After The Virus
Bulbous, bobble-headed zombies are coming for your sweet, sweet, bulbous, bobble-headed brain. Don't let the cheeky cover art dissuade you, After the Virus is actually a tense and challenging cooperative deck builder and I'm here to tell you it's excellent. So excellent in fact that I found myself playing the solo game late into a work night; and I'm the responsible type.
The game accommodates 1 to 3 players, which in itself is unusual and for me, part of its initial draw. My wife isn't much of a gamer, so any time I see a relatively simple coop, I'm willing to give it a second look. Considering how good the solo game is though, if you struggle to find anyone for game night, After the Virus is there to keep you company in its pallid, dead clutches. It's only weird if you make it weird, mmmkay.
Bulbous, bobble-headed zombies are coming for your sweet, sweet, bulbous, bobble-headed brain. Don't let the cheeky cover art dissuade you, After the Virus is actually a tense and challenging cooperative deck builder.
In the game each player chooses one of the four characters. Although the 3 decks in the game are identical, each players starts with a different set of 10 cards. For instance, Ruth, the elderly pub owner, has no cards that allow her to run from zombies, but she does have a hefty shotgun, some traps and a watering hole where she can heal wounds. Robert on the other hand is a nomadic drifter with a Machete and an angry Doberman. The different characters feel totally unique, each with their own techniques for defeating the zombie horde.
Every time players have to reshuffle their deck, they are getting back all the cards they acquired or used in prior turns. Unfortunately they're also filling up their deck with a new wave of zombies. Each reshuffle the zombie wave goes up a level. By turn 8 you're adding 8 new zombie cards into your deck provided you survive that long. If you've ever drawn a mit full of curses in Dominion you'll recognize this is an ugly prospect. The difference in After the Virus is that these curses bite.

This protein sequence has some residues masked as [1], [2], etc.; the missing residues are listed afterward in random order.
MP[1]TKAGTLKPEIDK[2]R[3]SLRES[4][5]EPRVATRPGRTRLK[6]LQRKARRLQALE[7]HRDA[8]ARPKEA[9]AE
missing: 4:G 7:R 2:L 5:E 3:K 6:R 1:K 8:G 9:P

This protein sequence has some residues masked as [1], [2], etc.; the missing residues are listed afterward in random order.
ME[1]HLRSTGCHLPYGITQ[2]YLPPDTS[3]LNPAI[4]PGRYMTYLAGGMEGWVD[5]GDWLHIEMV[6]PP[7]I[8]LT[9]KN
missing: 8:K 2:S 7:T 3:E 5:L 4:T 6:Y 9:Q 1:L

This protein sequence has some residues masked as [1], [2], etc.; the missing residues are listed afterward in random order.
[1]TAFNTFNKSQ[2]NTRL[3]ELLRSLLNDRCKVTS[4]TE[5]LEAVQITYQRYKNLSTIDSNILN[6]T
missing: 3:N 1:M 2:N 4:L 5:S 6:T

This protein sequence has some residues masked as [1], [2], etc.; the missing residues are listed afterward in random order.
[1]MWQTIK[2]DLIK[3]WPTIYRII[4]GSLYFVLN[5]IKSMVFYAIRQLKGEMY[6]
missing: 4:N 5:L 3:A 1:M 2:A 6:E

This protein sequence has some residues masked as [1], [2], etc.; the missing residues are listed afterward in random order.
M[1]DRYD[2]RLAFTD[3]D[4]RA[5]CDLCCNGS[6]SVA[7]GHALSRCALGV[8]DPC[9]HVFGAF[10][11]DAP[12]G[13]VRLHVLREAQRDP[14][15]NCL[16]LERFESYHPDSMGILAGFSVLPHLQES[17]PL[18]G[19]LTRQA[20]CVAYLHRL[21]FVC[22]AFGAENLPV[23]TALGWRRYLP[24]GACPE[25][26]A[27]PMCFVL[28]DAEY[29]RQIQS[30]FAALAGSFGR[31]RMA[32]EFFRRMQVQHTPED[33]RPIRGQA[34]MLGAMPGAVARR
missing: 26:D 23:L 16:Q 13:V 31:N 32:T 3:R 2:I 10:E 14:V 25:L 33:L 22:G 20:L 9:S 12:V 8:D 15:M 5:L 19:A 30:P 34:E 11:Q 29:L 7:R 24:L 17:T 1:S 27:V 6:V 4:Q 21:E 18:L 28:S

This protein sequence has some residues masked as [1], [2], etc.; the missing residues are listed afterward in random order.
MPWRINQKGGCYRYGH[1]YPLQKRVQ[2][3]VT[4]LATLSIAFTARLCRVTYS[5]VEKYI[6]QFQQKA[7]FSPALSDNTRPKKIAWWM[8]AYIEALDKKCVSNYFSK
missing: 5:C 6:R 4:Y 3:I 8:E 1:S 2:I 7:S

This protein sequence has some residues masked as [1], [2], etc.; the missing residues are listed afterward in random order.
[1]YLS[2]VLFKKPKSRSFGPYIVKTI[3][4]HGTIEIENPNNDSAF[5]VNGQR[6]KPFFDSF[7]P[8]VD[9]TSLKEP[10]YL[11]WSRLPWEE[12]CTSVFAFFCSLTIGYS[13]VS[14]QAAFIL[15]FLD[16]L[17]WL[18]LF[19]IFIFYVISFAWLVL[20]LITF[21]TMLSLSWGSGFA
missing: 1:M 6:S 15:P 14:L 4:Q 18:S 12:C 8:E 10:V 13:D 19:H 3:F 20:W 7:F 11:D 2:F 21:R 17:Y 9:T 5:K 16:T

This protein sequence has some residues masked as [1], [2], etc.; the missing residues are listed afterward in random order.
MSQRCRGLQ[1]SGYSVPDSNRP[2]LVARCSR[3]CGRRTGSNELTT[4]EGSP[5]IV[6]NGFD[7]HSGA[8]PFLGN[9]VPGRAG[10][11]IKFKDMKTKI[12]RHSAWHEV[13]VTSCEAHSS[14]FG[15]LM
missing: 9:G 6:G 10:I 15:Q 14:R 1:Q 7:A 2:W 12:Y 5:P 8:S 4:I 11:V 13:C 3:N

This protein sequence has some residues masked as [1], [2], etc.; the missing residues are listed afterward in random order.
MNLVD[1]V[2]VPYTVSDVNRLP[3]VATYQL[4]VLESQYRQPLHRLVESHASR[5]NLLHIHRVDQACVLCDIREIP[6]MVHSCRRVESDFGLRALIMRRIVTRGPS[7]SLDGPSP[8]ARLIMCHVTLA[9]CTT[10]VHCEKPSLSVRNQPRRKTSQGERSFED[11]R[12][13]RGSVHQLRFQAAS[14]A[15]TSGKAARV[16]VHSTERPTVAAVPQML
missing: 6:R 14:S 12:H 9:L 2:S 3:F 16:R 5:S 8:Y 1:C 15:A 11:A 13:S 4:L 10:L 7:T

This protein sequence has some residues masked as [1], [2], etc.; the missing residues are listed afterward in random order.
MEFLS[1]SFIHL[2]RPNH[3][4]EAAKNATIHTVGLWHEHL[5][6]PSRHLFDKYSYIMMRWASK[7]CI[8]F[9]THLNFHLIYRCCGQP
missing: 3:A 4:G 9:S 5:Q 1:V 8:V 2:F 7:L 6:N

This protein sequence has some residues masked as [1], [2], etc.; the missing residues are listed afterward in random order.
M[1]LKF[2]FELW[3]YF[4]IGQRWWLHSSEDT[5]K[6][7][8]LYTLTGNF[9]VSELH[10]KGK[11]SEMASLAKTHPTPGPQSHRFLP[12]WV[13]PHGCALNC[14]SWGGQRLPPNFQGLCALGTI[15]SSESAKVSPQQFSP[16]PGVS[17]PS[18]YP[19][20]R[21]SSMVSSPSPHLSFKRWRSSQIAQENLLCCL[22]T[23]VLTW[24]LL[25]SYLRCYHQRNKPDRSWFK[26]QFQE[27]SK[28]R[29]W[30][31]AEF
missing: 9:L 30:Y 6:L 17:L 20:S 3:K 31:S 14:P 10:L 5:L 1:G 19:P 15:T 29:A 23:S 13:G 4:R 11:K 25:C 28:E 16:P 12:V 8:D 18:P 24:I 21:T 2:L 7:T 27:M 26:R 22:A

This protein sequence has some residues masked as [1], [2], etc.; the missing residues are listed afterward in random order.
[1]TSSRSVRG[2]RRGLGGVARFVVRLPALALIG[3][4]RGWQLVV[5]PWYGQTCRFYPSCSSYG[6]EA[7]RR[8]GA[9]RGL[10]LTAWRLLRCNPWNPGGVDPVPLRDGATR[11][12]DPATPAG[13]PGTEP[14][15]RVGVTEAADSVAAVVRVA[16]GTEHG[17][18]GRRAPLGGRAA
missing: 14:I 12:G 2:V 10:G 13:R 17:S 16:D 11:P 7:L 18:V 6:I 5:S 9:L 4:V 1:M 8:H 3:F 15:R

Photo by David Donaldson, used with permission
Most deck builders reward thinning out your deck. In After the Virus you may think you're being efficient laying out a pile of sweet traps and weapons until you realize each one is one less card getting in the way of you drawing a new zombie when you reshuffle. On the other hand, without prepared traps, weapons, or training cards, you're a sitting duck. There's a real tug of war here that I love.
The game has 16 different missions to vary your objectives.
The game also has 16 different missions to vary your objectives. The missions are ordered like a story, but there's no restriction on what sequence you play them. Each one will force you to approach the game differently, making certain cards priorities in one game and forgettable in another.
Did I mention how great this game is solo... I did? Are you sure?
The Tried and True
A deck builder like Dominion rewards efficiency by slimming your deck of cards that would otherwise clog up your hand each turn. In Dominion the way to play your hand is fairly straightforward, even if the way to optimally construct your deck isn't. In After the Virus, it's not clear how to play your hand since you have so many more options available. Do I scout, do I save survivors, ready a weapon, run from a zombie or deliberately take a wound in order to do something else?
ln After the Virus, it's not clear how to play your hand since you have so many more options available. Do I scout, do I save survivors, ready a weapon, run from a zombie or deliberately take a wound in order to do something else?